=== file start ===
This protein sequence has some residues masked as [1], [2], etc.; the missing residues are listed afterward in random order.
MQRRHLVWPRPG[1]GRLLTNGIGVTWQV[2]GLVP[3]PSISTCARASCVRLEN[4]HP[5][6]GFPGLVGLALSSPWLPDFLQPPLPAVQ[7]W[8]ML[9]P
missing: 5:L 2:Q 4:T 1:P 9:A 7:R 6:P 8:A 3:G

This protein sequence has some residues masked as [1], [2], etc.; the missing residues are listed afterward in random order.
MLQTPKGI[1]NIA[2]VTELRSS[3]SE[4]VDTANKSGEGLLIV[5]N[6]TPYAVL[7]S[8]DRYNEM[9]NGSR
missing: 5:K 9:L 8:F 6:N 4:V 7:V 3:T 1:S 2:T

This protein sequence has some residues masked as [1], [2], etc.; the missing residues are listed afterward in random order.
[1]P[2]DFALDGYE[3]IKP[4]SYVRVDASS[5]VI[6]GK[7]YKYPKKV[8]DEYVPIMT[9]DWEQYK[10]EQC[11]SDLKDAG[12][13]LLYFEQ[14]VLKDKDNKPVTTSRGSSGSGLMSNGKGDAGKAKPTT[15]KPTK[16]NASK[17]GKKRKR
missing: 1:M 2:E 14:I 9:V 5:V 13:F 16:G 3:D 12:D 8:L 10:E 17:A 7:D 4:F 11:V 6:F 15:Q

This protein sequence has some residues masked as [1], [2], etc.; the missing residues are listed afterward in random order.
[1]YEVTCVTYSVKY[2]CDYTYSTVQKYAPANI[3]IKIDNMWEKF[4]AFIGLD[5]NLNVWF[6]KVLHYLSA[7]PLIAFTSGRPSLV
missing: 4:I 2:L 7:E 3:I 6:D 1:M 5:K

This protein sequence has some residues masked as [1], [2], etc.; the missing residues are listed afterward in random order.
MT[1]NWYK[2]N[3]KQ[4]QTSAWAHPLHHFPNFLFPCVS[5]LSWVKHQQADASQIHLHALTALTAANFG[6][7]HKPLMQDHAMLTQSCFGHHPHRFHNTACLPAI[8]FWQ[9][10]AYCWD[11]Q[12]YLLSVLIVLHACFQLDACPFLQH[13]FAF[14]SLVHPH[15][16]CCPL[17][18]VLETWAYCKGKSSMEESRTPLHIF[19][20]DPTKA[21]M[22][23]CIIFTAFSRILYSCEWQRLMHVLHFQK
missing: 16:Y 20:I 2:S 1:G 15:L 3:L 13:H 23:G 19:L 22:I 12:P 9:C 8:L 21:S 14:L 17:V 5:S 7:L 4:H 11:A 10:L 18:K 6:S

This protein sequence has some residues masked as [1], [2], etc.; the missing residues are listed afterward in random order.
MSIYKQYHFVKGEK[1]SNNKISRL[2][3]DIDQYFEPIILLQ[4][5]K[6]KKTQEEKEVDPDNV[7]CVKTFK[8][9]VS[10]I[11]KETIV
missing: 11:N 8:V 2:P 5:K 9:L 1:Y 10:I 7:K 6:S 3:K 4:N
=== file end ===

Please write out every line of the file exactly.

This protein sequence has some residues masked as [1], [2], etc.; the missing residues are listed afterward in random order.
MQRRHLVWPRPG[1]GRLLTNGIGVTWQV[2]GLVP[3]PSISTCARASCVRLEN[4]HP[5][6]GFPGLVGLALSSPWLPDFLQPPLPAVQ[7]W[8]ML[9]P
missing: 5:L 2:Q 4:T 1:P 9:A 7:R 6:P 8:A 3:G

This protein sequence has some residues masked as [1], [2], etc.; the missing residues are listed afterward in random order.
MLQTPKGI[1]NIA[2]VTELRSS[3]SE[4]VDTANKSGEGLLIV[5]N[6]TPYAVL[7]S[8]DRYNEM[9]NGSR
missing: 5:K 9:L 8:F 6:N 4:V 7:V 3:T 1:S 2:T

This protein sequence has some residues masked as [1], [2], etc.; the missing residues are listed afterward in random order.
[1]P[2]DFALDGYE[3]IKP[4]SYVRVDASS[5]VI[6]GK[7]YKYPKKV[8]DEYVPIMT[9]DWEQYK[10]EQC[11]SDLKDAG[12][13]LLYFEQ[14]VLKDKDNKPVTTSRGSSGSGLMSNGKGDAGKAKPTT[15]KPTK[16]NASK[17]GKKRKR
missing: 1:M 2:E 14:I 9:V 5:V 13:F 16:G 3:D 12:D 8:L 10:E 17:A 7:D 4:F 11:V 6:F 15:Q

This protein sequence has some residues masked as [1], [2], etc.; the missing residues are listed afterward in random order.
[1]YEVTCVTYSVKY[2]CDYTYSTVQKYAPANI[3]IKIDNMWEKF[4]AFIGLD[5]NLNVWF[6]KVLHYLSA[7]PLIAFTSGRPSLV
missing: 4:I 2:L 7:E 3:I 6:D 1:M 5:K

This protein sequence has some residues masked as [1], [2], etc.; the missing residues are listed afterward in random order.
MT[1]NWYK[2]N[3]KQ[4]QTSAWAHPLHHFPNFLFPCVS[5]LSWVKHQQADASQIHLHALTALTAANFG[6][7]HKPLMQDHAMLTQSCFGHHPHRFHNTACLPAI[8]FWQ[9][10]AYCWD[11]Q[12]YLLSVLIVLHACFQLDACPFLQH[13]FAF[14]SLVHPH[15][16]CCPL[17][18]VLETWAYCKGKSSMEESRTPLHIF[19][20]DPTKA[21]M[22][23]CIIFTAFSRILYSCEWQRLMHVLHFQK
missing: 16:Y 20:I 2:S 1:G 15:L 3:L 13:H 23:G 19:L 22:I 12:P 9:C 8:L 21:S 14:L 17:V 5:S 7:L 4:H 11:A 10:L 18:K 6:S

This protein sequence has some residues masked as [1], [2], etc.; the missing residues are listed afterward in random order.
MSIYKQYHFVKGEK[1]SNNKISRL[2][3]DIDQYFEPIILLQ[4][5]K[6]KKTQEEKEVDPDNV[7]CVKTFK[8][9]VS[10]I[11]KETIV
missing: 11:N 8:V 2:P 5:K 9:L 1:Y 10:I 7:K 6:S 3:K 4:N